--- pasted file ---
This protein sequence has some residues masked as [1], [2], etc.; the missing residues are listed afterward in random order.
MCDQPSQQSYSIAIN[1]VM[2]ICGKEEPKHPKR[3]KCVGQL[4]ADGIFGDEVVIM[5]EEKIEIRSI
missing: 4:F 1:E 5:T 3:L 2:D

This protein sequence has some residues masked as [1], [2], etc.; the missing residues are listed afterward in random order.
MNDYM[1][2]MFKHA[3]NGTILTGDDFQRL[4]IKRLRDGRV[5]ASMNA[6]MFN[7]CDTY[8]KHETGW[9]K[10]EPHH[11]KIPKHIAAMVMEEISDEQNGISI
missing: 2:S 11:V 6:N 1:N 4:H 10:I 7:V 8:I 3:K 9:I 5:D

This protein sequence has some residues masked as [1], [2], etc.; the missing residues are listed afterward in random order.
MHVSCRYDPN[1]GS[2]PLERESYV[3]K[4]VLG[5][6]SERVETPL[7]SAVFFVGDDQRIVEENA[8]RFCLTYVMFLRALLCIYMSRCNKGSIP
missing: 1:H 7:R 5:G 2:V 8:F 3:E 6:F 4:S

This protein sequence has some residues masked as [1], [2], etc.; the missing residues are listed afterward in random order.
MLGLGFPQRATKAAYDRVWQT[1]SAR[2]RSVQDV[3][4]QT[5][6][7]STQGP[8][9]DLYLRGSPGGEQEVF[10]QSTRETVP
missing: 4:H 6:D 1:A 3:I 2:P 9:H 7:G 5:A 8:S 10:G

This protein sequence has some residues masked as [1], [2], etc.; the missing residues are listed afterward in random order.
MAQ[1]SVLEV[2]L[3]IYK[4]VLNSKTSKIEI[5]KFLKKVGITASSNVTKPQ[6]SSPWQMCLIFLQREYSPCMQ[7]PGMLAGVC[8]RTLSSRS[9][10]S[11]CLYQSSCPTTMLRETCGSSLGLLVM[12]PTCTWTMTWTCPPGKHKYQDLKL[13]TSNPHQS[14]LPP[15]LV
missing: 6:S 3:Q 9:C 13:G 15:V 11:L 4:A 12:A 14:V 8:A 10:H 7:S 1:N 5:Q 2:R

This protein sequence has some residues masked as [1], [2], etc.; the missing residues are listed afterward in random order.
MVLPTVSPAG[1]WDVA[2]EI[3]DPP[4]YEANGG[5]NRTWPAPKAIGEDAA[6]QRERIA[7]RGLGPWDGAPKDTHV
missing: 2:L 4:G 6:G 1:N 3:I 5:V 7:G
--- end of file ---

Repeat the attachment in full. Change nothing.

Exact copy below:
This protein sequence has some residues masked as [1], [2], etc.; the missing residues are listed afterward in random order.
MCDQPSQQSYSIAIN[1]VM[2]ICGKEEPKHPKR[3]KCVGQL[4]ADGIFGDEVVIM[5]EEKIEIRSI
missing: 4:F 1:E 5:T 3:L 2:D

This protein sequence has some residues masked as [1], [2], etc.; the missing residues are listed afterward in random order.
MNDYM[1][2]MFKHA[3]NGTILTGDDFQRL[4]IKRLRDGRV[5]ASMNA[6]MFN[7]CDTY[8]KHETGW[9]K[10]EPHH[11]KIPKHIAAMVMEEISDEQNGISI
missing: 2:S 11:V 6:N 1:N 4:H 10:I 7:V 8:I 3:K 9:I 5:D

This protein sequence has some residues masked as [1], [2], etc.; the missing residues are listed afterward in random order.
MHVSCRYDPN[1]GS[2]PLERESYV[3]K[4]VLG[5][6]SERVETPL[7]SAVFFVGDDQRIVEENA[8]RFCLTYVMFLRALLCIYMSRCNKGSIP
missing: 1:H 7:R 5:G 2:V 8:F 3:E 6:F 4:S

This protein sequence has some residues masked as [1], [2], etc.; the missing residues are listed afterward in random order.
MLGLGFPQRATKAAYDRVWQT[1]SAR[2]RSVQDV[3][4]QT[5][6][7]STQGP[8][9]DLYLRGSPGGEQEVF[10]QSTRETVP
missing: 4:H 6:D 1:A 3:I 2:P 9:H 7:G 5:A 8:S 10:G

This protein sequence has some residues masked as [1], [2], etc.; the missing residues are listed afterward in random order.
MAQ[1]SVLEV[2]L[3]IYK[4]VLNSKTSKIEI[5]KFLKKVGITASSNVTKPQ[6]SSPWQMCLIFLQREYSPCMQ[7]PGMLAGVC[8]RTLSSRS[9][10]S[11]CLYQSSCPTTMLRETCGSSLGLLVM[12]PTCTWTMTWTCPPGKHKYQDLKL[13]TSNPHQS[14]LPP[15]LV
missing: 6:S 3:Q 9:C 13:G 15:V 11:L 4:A 12:A 14:V 8:A 10:H 7:S 1:N 5:Q 2:R

This protein sequence has some residues masked as [1], [2], etc.; the missing residues are listed afterward in random order.
MVLPTVSPAG[1]WDVA[2]EI[3]DPP[4]YEANGG[5]NRTWPAPKAIGEDAA[6]QRERIA[7]RGLGPWDGAPKDTHV
missing: 2:L 4:G 6:G 1:N 3:I 5:V 7:G